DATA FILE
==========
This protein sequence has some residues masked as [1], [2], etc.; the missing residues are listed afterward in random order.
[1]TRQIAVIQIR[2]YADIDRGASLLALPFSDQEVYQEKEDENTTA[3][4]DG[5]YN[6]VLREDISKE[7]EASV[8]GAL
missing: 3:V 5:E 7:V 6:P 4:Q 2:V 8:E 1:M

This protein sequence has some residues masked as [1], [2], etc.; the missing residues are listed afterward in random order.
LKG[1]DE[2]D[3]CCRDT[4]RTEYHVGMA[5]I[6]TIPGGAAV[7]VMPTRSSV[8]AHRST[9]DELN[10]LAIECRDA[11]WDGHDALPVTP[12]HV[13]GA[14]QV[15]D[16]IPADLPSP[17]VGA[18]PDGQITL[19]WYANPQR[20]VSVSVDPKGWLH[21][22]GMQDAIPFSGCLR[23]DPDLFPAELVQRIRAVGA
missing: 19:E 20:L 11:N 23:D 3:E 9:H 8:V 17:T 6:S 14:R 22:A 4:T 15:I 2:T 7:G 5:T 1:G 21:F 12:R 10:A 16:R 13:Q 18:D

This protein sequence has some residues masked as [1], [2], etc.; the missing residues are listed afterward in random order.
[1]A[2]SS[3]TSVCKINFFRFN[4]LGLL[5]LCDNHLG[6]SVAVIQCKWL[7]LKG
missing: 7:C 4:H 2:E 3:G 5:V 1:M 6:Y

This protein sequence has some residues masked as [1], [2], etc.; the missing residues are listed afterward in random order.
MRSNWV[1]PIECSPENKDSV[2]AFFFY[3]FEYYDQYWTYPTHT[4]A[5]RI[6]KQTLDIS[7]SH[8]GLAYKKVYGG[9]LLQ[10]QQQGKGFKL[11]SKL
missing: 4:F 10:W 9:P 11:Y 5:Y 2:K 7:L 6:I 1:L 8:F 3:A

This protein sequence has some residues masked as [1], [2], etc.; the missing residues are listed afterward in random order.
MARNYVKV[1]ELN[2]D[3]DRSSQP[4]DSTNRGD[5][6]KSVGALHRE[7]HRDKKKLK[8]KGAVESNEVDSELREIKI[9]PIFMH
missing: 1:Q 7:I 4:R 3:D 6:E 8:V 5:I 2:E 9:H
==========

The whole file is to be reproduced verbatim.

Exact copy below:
This protein sequence has some residues masked as [1], [2], etc.; the missing residues are listed afterward in random order.
[1]TRQIAVIQIR[2]YADIDRGASLLALPFSDQEVYQEKEDENTTA[3][4]DG[5]YN[6]VLREDISKE[7]EASV[8]GAL
missing: 3:V 5:E 7:V 6:P 4:Q 2:V 8:E 1:M

This protein sequence has some residues masked as [1], [2], etc.; the missing residues are listed afterward in random order.
LKG[1]DE[2]D[3]CCRDT[4]RTEYHVGMA[5]I[6]TIPGGAAV[7]VMPTRSSV[8]AHRST[9]DELN[10]LAIECRDA[11]WDGHDALPVTP[12]HV[13]GA[14]QV[15]D[16]IPADLPSP[17]VGA[18]PDGQITL[19]WYANPQR[20]VSVSVDPKGWLH[21][22]GMQDAIPFSGCLR[23]DPDLFPAELVQRIRAVGA
missing: 19:E 20:L 11:N 23:D 3:E 9:H 8:V 17:T 6:S 14:R 22:A 4:T 15:I 2:T 7:G 5:T 1:G 21:F 12:R 10:A 16:R 13:Q 18:D

This protein sequence has some residues masked as [1], [2], etc.; the missing residues are listed afterward in random order.
[1]A[2]SS[3]TSVCKINFFRFN[4]LGLL[5]LCDNHLG[6]SVAVIQCKWL[7]LKG
missing: 7:C 4:H 2:E 3:G 5:V 1:M 6:Y

This protein sequence has some residues masked as [1], [2], etc.; the missing residues are listed afterward in random order.
MRSNWV[1]PIECSPENKDSV[2]AFFFY[3]FEYYDQYWTYPTHT[4]A[5]RI[6]KQTLDIS[7]SH[8]GLAYKKVYGG[9]LLQ[10]QQQGKGFKL[11]SKL
missing: 4:F 10:W 9:P 11:Y 5:Y 2:K 7:L 6:I 1:L 8:F 3:A

This protein sequence has some residues masked as [1], [2], etc.; the missing residues are listed afterward in random order.
MARNYVKV[1]ELN[2]D[3]DRSSQP[4]DSTNRGD[5][6]KSVGALHRE[7]HRDKKKLK[8]KGAVESNEVDSELREIKI[9]PIFMH
missing: 1:Q 7:I 4:R 3:D 6:E 8:V 5:I 2:E 9:H